WHEN Paul wrote this ever-memorable text, "This is a faithful saying, and worthy of all acceptation, that Christ Jesus came into the world to save sinners," he placed it in connection with himself. I would have you carefully notice the context. Twelfth verse: "I thank Christ Jesus our Lord, who hath enabled me, for that he counted me faithful, putting me into the ministry; who was before a blasphemer, and a persecutor, and injurious: but I obtained mercy, because I did it ignorantly in unbelief. And the grace of our Lord was exceeding abundant with faith and love which is in Christ Jesus. This is a faithful saying, and worthy of all acceptation, that Christ Jesus came into the world to save sinners." You see, the apostle had spoken of himself, and then it was that the Holy Spirit put it into his mind to write of the glorious salvation of which he was so notable a subject. Truly it was a seasonable and suggestive connection in which to place this glorious gospel text. What he preached to others was to be seen in himself. Paul went to heaven years ago, but his evidence is not vitiated by that fact; for a truthful statement is not affected by the lapse of time. If a statement was made yesterday, it is just as truthful as if you were hearing it to-day; and if it were made, as this was, eighteen hundred years ago, yet, if true then (and nobody disputed it in Paul's day), it is true now. The facts recorded in the gospels are as much facts now as ever, and they ought to have the same influence upon our minds as they had upon the minds of the apostles. At this moment the statement that Jesus Christ came into the world to save sinners has Paul still at the back of it. "He being dead yet speaketh." Oh, you who are burdened with your sins, I want you to see Saul of Tarsus before you at this moment, and to hear him say, with penitent voice, in your presence, "The Lord Jesus came into the world to save sinners, of whom I am chief." Doubt not the statement, for the man is the evidence of it. He who saved Paul can save you: yea, he is willing now to display his power upon you. Be not disobedient to the heavenly message. The run of thought at this time will be, first, concerning those who are the chief of sinners secondly, we will enquire why God has saved them; and thirdly, what they say when they are saved. Some are the chief of sinners in the same way as the apostle Paul, for they have persecuted the church of God. Paul, who was then called Saul, had given his vote against Stephen; and when Stephen was stoned, he kept the clothes of them that murdered him. He felt that blood lying upon his soul long afterward, and he bemoaned it. Would not you, if you had been a helper at the murder of some child of God, feel that you were among the chief of sinners? If you had been willingly and willfully, maliciously and eagerly, a helper in putting a man of God like Stephen to death, you would write yourself down as a sinner of crimson dye? Why, I think that I should say, "God may forgive me, but I will never forgive myself." It would seem such a horrid crime to lie upon one's soul. Yet this was merely a beginning. Saul was like a leopard, who, having once tasted blood, must always have his tongue in it. His very breath was threatening, and his delight was slaughter. He harassed the people of God: he made great havoc of the saints: he compelled them, he says, to blaspheme: he had them beaten in the synagogues, driven from city to city, and even put to death. This must have remained upon his heart as a dark memory, even after the Lord Jesus Christ had fully forgiven him. When he knew, as Paul did know, that he was a justified man through the righteousness of Jesus Christ, yet he must always have felt a smiting at his heart to think that these innocent lambs had been worried by him; that for no other reason but that they were lovers of the Crucified, he had panted for their blood. This matter of deadly persecution placed Saul head and shoulders above other sinners. This was the top-stone of the pyramid of his sin, "because I persecuted the church of Christ." I thank God that there is no man here who has that particular form of sin upon his conscience in having actually put to death or joined in the slaughter of any child of God. The laws of our country have happily prevented your being stained with that foul offense, and I bless the Lord that it is so. Yet if there should be such among those who are hearing these words, or among those who shall one day read them, I must confess that they are, indeed, numbered among the chief of sinners, and I pray God to grant that they may obtain mercy as Saul did. I have no doubt that there may be some of that kind here; and, if there are, I can only pray that the story of Saul of Tarsus may be repeated in them by boundless grace. May they even yet come to preach the gospel which now they despise. It is no new thing for the priest to be converted to Christ. It is no new thing for the opposer to become the advocate, and to be all the better and more powerful a pleader because of the mischief which he formerly did. Oh that the Lord would turn his foes into friends! God send it! For Christ's sake may he send it now! Now, dear friends, there are other chiefs among sinners who do not go in for these grosser sins at all. Let me mention them, for in this line I shall have to place myself and many of you. Those are among the chief of sinners who have sinned against great light, and against the influences of holy instruction, and gracious example. Children of godly parents, who have been brought up and instructed in the fear of God from their youth, are among the chief of sinners if they turn aside from the way of life. When they transgress, there is a heavy weight about their fault, which is not to be found in the common sin of the children of the slums, or the arabs of the gutter. The offspring of the degraded know no better, poor souls, and hence their transgressions are sins of ignorance; but those who do know better, when they transgress, transgress with an emphasis. Their sin is as a talent of lead; and it shall hang about their necks like a millstone. I remember how this came home to my heart when I was convinced of my sin. I had not engaged in any of the grosser vices, but then I had not been tempted to them, but had been carefully guarded from vicious influences. But I lamented that I had been disobedient to my parents, proud in spirit, forgetful of God's commands: I knew better knew better from the very first, and this put me in my own estimation among the chief of sinners. It had cost me much to do evil, for I had sinned against the clearest light. Especially is this the case when the possession of knowledge is accompanied by much tenderness of conscience. There are some of you unconverted people, who, when you do wrong, feel that you have done wrong, and feel it keenly too, even though no one rebukes you for it. You cannot be unjust, or hasty in temper, or faulty in speech, or break the Sabbath, or do anything that is forbidden, without your conscience troubling you. You know what it is to go to bed and lie awake in misery, after some questionable amusement, or after having spoken too frivolously. Yours is a tender conscience; do not violate it, or you will be doubly guilty. When God puts the bit into your mouth, if you try to get it between your teeth, and it does not check you at all, you must mind what you are at, for you may be left to dash onward to destruction. "He, that being often reproved hardeneth his neck, shall suddenly be destroyed, and that without remedy." It puts men among the chief of sinners when against light and against conscience they deliberately choose the way of evil, and leave the commandments of the Lord. Yet if you be this day the chief of sinners, do not despair, nor turn away in sullen anger; for we are going to say to you at this hour, in the name of the merciful God, that his Son, Jesus Christ, has come into the world to save sinners, even the very chief. Especially must I rank him among the chief of sinners who has preached falsehood, who has denied the deity of Christ who has undermined the inspiration of Scripture who has struggled against the faith, fought against the atonement, and done evil even as he could in the scattering of scepticism. He must take his place among the ringleaders in diabolical mischief: he is a master destroyer, a chosen apostle of the prince of darkness. Oh, that he might be brought by sovereign grace to be among the foremost teachers of that faith which hitherto he has destroyed! I think that we should do well as Christian people if we prayed more for any who make themselves notorious by their infidelity. If we talked less bitterly against them, and prayed more sweetly for them, good would come of it. Of political argument against atheists we have had enough, let us carry the case into a higher court, and plead with God about them. If we use the grand artillery of heaven by importunate prayer, we should be using much better weapons than are commonly employed. God help us to pray for all false teachers that they may be converted to God, and so display the omnipotence of his love. II. Now, secondly, WHY ARE THE CHIEF OF SINNERS SO OFTEN SAVED? The Lord Jesus Christ, when he went into heaven, took with him one of the chief of sinners as a companion: the dying thief entered Paradise the self-same day as our Lord. After our Lord Jesus had gone to heaven, so far as I know, he never did save more than one person by his own immediate instrumentality; and that one person was this very apostle Paul, who has given us our text. To him our Lord spake personally from heaven, saying, "Saul, Saul, why persecutest thou me?" To him he revealed himself by the way, and called him to be his apostle, even to this man who truthfully called himself the chief of sinners. It is wonderful to think that it should be so: but grace delights in dealing with great and glaring sin, and putting away the crying crimes of great offenders. Why does he do it? The apostle says, in the sixteenth verse, "For this cause I obtained mercy, that in me first Jesus Christ might shew forth all longsuffering." What, is that his reason for saving a sinner? It is that he may show in that sinner his long-suffering, revealing his patience and forgiveness. In a great sinner like Paul he shows all his long-suffering, not little grains of it, nor portions of it, but all his longsuffering. Is Jesus Christ willing to show forth all his long-suffering? Does he delight to unveil all his love? Yes; for remember that he calls his mercy his riches: "he is rich in mercy." I do not find that he calls his power his riches, but he calls his grace his riches, "in whom we have redemption through his blood, the forgiveness of sins, according to the riches of his grace." Oh, dear friends, the Lord, who is rich in mercy, seeks a treasury in which to put his riches; he wants a casket for the sacred jewellery of his love; and these atrocious criminals, these great offenders, these who think themselves black as hell, these are the very men in whom there is space for his rare jewels of goodness. Where sin has abounded there is elbow-room for the infinite mercy of the living God. Ought you not to be encouraged, if you feel yourself greatly guilty, that God delights to show forth all his patience by saving great sinners? Will you not at once seek that all long-suffering may be shown in your case? Believe on the Lord Jesus, and it shall be so. Then God can save me. I came to that conclusion a year ago, and putting it to the test, I found it true. Dear fellow sinners, come to the same conclusion! Who are you? No, I do not ask you to tell me. I do not want to know. God knows. But I want you to come to this conclusion, "If Paul is a specimen of saved ones, then why should not I be saved? If Paul had been unique, a production quite by himself, then we might justly have doubted as to ourselves; but since he is a pattern, we may all hope to see the Lord's long-suffering repeated in ourselves." Nowadays, by the Parcels' Post, people are sending you patterns of all sorts of things, and many articles are bought according to sample. When you buy from a pattern you expect the goods to be like the pattern. So God sends us Paul as a pattern of his great mercy to great sinners. He thus says, in effect, "That is the kind of thing I do. I take this rough, bad material of the chief of sinners, and I renew it, and show forth all my mercy in it. This is what I am prepared to do with you." Poor soul, will you not accept the mercy of God? Enter into this salvation business with the Lord, that you, too, like the apostle, being a sinner, may become like him in obtaining the glorious salvation which is in Christ Jesus, who came into the world to save sinners. I am talking very plainly and simply to you; but if you love your own souls you will be all the better pleased to listen. I do not want to amuse you, but to see you saved. Do, I pray you, bend your minds to this subject, and learn that there is good hope for the worst of you if you will cry unto the Lord. "But I belong to such a wicked family," cries one. Oh, yes; and many have been saved who belonged to the most depraved and degraded of families. They have entered into relationship with Christ, and their own base condition has been swallowed up in his glory. The children of criminals when converted belong to the family of God. "To as many as received him, to them gave he power to become the sons of God, even to them that believe on his name." III. I must close by dwelling a moment on the third head, which is this WHAT THE CHIEF OF SINNERS SAY WHEN THEY ARE SAVED. What they say is recorded in the text. It reads like a hymn: "Now unto the King eternal, immortal, invisible, the only wise God, be honor and glory for ever and ever. Amen." See, the first word is "Now." As soon as ever they are saved they begin praising the Lord. They cannot endure to put off glorifying God. Some one might whisper to them, "You will praise God when you get to heaven." "No," replies the gracious soul, "I am going to praise him now. Now unto the King eternal, immortal, invisible, be glory for ever and ever." Grateful love cannot be restrained, it is like fire in the bones. Our heart would break for love if it could not find a means of expressing itself at once. Notice what titles Paul here heaps together. First, he calls the Lord Jesus Christ a King. "Now unto the King eternal." Or apply it to God the Ever-Blessed, in his sacred unity, if you will: he calls the Lord King, for he would give him the loftiest name, and pay him the lowliest homage. He calls him a King, for he had found him so; for it is a king that distributes life and death, a king that pardons rebels, a king that reigns and rules over men. Jesus was all this to Paul, and much more, and so he must needs give him the royal title: he cannot speak of him as less than majestic. If Jesus is not King to all the world, at least he is King to the man whose sins have been forgiven him. "Now," says he, "unto the King eternal be honor and glory for ever and ever." Then he calls him the King immortal. He is the King that ever lives by his own power, and is therefore able to give life to dead souls. Blessed be the name of the Savior that he died for sinners, but equally blessed be his name that he ever liveth to make intercession for sinners, and is therefore able to save unto the uttermost them that come unto God by him. The quickened, raised-up spirit cries aloud, "Glory be unto the King immortal, for he has made me immortal by the touch of his life-giving hand!" Because he lives, we shall live also. Our life is hidden in him, and throughout eternity we shall reign with him. "Now, now, now, now, now, now, now," that is the word for every saved soul. Now unto the King eternal, immortal, invisible, be endless glory. Do you not respond to the call by immediate praise? Do you not say, "Awake up my glory! Awake, psaltery and harp"? Oh, for a seraph's coal to touch these stammering lips! As a sinner saved by my Lord and King, I would fain pour out my life in a continual stream of praise to my redeeming Lord. To him be honor and glory for ever and ever. Amen. Unto him be glory on earth and glory in heaven, honor from all of us poor imperfect beings, and glory from us when he shall have made us perfectly meet to behold his face. Come, lift up your hearts, ye saved ones! Begin at once the songs which shall never cease. The saints shall never have done singing, for they remember that they were sinners. Come, poor sinner, out of the depths extol him who descended into the depths for you! Chief of sinners, adore him who is to you the Chief among ten thousand, and the Altogether Lovely! You black sinners, who have gone to the very brink of damnation by your abominable sins, rise to the utmost heights of enthusiastic joy in Jesus your Lord! Put your trust in the Lord Jesus Christ, and all manner of sin and of blasphemy shall be forgiven unto you; and at the receipt of such a pardon you shall burst out into new-made doxologies to God your Savior. "Come now, and let us reason together, saith the Lord: though your sins be as scarlet, they shall be as white as snow; though they be red like crimson, they shall be as wool." O ye guiltiest of the guilty, the apostle Paul speaks to you, and stands before you as the bearer of God's white flag of mercy. Surrender to the King eternal, and there is pardon for you, and deliverance from the wrath to come. Thirty-five years Paul lived in sin. Twenty years after that, when he was older than I am, he wrote these words, "This is a faithful saying, and worthy of all acceptation, that Christ Jesus came into the world to save sinners; of whom I am chief." Is there not some thirty-five years' old fellow here to-night who had better turn over a new leaf? Is there not some woman here of that age who has had more than enough of sin? Is it not time that you turned unto the Lord and found a new and better life? Turn them, Lord: turn them, and they shall be turned! Make them live and they shall live unto thee, world without end. Amen and Amen.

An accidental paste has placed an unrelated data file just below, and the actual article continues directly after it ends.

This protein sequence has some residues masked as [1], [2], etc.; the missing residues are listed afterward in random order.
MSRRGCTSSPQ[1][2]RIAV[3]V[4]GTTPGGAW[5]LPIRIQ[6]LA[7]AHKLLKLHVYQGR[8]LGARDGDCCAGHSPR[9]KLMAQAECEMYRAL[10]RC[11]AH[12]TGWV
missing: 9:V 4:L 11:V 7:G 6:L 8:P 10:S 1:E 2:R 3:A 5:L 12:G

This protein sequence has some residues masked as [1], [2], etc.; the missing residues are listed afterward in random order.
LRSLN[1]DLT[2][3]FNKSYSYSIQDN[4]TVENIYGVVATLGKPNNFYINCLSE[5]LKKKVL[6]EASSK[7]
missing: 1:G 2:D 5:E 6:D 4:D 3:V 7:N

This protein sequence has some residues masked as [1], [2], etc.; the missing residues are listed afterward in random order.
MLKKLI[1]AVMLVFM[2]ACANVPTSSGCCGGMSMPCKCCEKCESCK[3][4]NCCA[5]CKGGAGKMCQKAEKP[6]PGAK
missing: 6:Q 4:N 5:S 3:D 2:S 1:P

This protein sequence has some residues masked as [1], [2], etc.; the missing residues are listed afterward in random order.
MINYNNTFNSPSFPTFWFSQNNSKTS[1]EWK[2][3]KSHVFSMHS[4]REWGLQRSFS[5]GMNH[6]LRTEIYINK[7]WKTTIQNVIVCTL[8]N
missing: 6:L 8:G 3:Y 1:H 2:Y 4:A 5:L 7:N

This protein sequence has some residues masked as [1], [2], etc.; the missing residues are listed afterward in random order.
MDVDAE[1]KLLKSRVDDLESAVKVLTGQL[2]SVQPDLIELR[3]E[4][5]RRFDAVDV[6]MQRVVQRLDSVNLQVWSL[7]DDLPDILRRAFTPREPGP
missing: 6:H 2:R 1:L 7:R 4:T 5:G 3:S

Portion of Scripture read before Sermon Acts 9:1-31 .
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Spurgeon, Charle Haddon. "Commentary on 1 Timothy 1". "Spurgeon's Verse Expositions of the Bible". https://www.studylight.org/
the Week of Proper 24 / Ordinary 29